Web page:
Toy Story 3 - Movie Review


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There is longstanding aim of excellence in the Pixar camp and Toy Story 3, regardless of its status as third in the series, richly continues in that grand tradition.  Bursting with a tireless energy that reunites the entire gang of familiar toys (plus some new ones), the conclusion to the Toy Story saga that started in 1995 is an emotionally rewarding rollercoaster ride that speaks to the soul of the audience – no matter their age – and dares to explore the perceived limitations of a maturing imagination when it becomes time to let go.

Starting with a premise that was hinted at in Toy Story 2, Director Lee Unkrich and Screenwriter Michael Arnt present the audience with Andy – as an 18 year old - who is leaving for college and must do something with Woody (Tom Hanks), Buzz Lightyear (Tim Allen), Jessie (Joan Cusack), Mr. Potato Head (Don Rickles), Mrs. Potato Head (Estelle Harris), Rex (Wallace Shawn), Hamm (John Ratzenberger), Slinky Dog (Blake Clark, filling in for a now-deceased Jim Varney), and his Squeeze Toy Aliens (Jeff Pidgeon).  Prompted by his mother to clean out his room, Andy decides to keep Woody and bag the others for the attic.  Instead, they get thrown out and eventually donated to Sunnyside Day Care.   Abused, beaten, and mercilessly used by children who are too young to play with them correctly the gang finds life in the day care center to be a downright and undeserved drag.  To make matters worse, the gang is faced with the sinister plotting of Lots-O’-Huggin’ Bear (Ned Beatty, giving the character a delicious duplicity) and his follow-the-lead cronies in the characters of Ken (hilariously voiced by Michael Keaton) and Big Baby (who is the most frightening character EVER in this series).  It is Woody, after having his own series of adventures, who must return to save his gang from their enslavement at the day care and return them to their true home.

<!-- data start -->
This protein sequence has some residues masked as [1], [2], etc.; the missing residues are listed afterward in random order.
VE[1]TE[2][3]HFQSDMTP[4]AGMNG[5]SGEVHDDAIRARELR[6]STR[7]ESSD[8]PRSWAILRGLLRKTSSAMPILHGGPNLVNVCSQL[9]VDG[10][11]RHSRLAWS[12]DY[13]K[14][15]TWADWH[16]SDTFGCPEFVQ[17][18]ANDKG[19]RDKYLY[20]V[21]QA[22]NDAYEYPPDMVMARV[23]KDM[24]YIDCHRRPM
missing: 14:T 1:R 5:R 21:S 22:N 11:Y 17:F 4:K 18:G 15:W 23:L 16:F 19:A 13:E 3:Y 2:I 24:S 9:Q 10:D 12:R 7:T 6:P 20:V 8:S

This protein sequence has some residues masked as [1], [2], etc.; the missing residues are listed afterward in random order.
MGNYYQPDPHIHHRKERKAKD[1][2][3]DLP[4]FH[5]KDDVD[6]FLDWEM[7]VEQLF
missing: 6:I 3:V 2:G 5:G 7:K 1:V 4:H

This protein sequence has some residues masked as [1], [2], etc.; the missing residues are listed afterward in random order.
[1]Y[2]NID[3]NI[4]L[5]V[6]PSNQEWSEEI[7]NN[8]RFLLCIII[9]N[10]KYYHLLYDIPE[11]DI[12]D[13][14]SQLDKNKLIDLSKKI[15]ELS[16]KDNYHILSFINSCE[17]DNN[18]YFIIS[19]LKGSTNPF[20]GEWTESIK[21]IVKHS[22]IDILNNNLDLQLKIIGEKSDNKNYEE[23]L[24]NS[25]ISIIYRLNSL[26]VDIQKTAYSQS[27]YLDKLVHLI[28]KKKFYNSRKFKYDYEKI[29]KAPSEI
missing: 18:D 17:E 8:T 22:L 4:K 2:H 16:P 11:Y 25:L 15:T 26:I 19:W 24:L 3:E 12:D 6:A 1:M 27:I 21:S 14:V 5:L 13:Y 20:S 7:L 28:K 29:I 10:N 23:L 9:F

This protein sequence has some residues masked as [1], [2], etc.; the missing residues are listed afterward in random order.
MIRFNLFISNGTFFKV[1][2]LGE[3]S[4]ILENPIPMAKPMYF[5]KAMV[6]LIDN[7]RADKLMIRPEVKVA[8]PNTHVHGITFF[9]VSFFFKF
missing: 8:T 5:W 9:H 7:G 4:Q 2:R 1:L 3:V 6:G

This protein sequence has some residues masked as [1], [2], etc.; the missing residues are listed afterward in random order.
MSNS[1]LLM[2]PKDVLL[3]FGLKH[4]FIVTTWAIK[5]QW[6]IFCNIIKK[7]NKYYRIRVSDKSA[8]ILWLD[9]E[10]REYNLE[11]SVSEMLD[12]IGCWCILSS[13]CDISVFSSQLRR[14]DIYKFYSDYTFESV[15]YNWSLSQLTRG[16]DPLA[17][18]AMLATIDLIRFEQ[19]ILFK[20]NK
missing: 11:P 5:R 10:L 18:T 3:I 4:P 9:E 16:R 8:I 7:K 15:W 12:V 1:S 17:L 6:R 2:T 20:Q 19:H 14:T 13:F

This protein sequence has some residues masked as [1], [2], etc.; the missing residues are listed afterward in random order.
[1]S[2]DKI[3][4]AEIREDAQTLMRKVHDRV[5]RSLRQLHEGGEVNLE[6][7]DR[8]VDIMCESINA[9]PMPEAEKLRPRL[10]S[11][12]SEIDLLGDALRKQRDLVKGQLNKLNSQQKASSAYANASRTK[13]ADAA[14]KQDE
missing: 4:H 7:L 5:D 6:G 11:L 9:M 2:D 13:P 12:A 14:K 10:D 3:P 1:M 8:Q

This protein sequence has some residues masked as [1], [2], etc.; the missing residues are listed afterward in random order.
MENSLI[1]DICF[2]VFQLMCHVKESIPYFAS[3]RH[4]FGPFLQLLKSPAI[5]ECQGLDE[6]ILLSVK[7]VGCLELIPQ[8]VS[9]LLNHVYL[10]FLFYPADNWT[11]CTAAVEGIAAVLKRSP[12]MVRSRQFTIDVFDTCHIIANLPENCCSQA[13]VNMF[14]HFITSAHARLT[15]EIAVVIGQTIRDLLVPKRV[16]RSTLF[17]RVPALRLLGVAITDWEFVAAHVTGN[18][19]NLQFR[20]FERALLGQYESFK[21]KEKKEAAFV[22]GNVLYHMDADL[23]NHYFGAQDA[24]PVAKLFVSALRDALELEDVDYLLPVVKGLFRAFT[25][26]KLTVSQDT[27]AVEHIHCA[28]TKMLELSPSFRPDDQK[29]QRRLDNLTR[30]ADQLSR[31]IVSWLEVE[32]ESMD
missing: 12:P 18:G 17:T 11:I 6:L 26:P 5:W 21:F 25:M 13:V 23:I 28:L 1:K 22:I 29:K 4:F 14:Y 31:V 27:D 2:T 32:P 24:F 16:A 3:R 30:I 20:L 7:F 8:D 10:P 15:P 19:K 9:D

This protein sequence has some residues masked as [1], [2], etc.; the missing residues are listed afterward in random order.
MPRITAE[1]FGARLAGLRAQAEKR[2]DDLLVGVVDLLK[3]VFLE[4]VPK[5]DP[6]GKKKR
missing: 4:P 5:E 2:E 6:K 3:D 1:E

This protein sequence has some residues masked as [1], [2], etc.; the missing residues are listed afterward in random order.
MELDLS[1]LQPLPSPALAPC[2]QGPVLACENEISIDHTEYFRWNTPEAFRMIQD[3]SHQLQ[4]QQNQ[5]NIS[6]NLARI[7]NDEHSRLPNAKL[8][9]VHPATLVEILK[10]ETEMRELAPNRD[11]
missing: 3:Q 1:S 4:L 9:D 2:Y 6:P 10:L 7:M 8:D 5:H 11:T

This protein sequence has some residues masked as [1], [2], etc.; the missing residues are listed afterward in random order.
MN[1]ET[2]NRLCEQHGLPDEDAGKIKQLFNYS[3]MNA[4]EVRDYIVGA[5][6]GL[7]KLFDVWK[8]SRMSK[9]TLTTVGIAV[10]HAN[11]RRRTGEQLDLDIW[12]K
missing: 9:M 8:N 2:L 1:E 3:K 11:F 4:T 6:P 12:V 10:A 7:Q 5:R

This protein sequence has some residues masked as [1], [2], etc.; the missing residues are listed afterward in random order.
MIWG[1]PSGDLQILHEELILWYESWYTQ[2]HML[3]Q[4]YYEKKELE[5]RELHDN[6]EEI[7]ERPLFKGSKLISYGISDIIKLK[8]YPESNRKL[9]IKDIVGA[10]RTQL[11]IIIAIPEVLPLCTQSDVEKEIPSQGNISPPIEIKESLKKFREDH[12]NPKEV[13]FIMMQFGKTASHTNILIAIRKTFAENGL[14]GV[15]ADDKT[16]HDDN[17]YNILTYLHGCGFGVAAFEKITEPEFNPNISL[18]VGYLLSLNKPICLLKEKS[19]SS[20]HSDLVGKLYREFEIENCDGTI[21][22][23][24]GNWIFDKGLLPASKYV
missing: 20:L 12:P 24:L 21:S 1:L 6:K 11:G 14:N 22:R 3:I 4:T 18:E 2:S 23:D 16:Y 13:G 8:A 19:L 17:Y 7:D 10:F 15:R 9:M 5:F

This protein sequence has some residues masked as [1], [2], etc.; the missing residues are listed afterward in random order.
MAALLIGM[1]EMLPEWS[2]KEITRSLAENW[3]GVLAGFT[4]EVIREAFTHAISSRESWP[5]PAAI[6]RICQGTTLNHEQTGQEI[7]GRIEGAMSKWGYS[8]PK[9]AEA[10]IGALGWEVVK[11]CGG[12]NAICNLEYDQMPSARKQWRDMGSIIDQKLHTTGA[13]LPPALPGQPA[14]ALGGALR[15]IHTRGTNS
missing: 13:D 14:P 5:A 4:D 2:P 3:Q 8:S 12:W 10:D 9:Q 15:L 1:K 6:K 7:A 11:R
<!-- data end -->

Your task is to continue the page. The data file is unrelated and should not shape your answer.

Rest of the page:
After an engaging and instantly charming opening courtesy of Andy’s imagination, we are presented with a wonderfully modern showcasing of the passage of time.  Immediately identifiable for parents and teens, Arnt shows us just how much things have changed for the toys due to Andy’s age.  It also depicts, rather humorously, at what lengths the toys will go just to be held by their owner again.  Yes, their feet are still marked with his familiar black marker scrawl, but he just doesn’t seem to care for them anymore.  The scene is truly touching and, with characters this familiar, a remarkable feat to pull off without any been-there-before feelings.  Then, when there is no hope in being played with again, the toys – unified by Woody’s undying love for Andy – prepare themselves for life in the attic.  Their commitment, their love for Andy and for each other is where the center of this film lies.

Darker and more detailed than the previous installments, Toy Story 3 – while focused on the brotherhood between the toys – develops a certain maturity from the rather adult commitment established when the gang finds themselves accidentally put on the curb for the trash to collect and later when imprisoned in Sunnyside.  Wonderfully and poignantly bringing everything together with some incredibly smart writing is the simple idea of the usefulness in seemingly useless items outgrown and disposed of as trash.

Yes, our heroes are simply trash and, as such things, they are salvaged only by being treated like trash.  Indeed, being a toy is not all fun and games.  And then, as if it wasn’t enough to see Buzz get brutalized then brainwashed by Lotso and his thugs, the trash motif is picked up for a third – and final – time in a tension-filled finale that gathers more gasps (and tears at the corners of the eyes) and worrisome hand wringing than the suspense in a Hitchcock thriller.  Again, the fact that we care about the fates of these toys (who actually have developed characters) speaks volumes about the magic that is Pixar.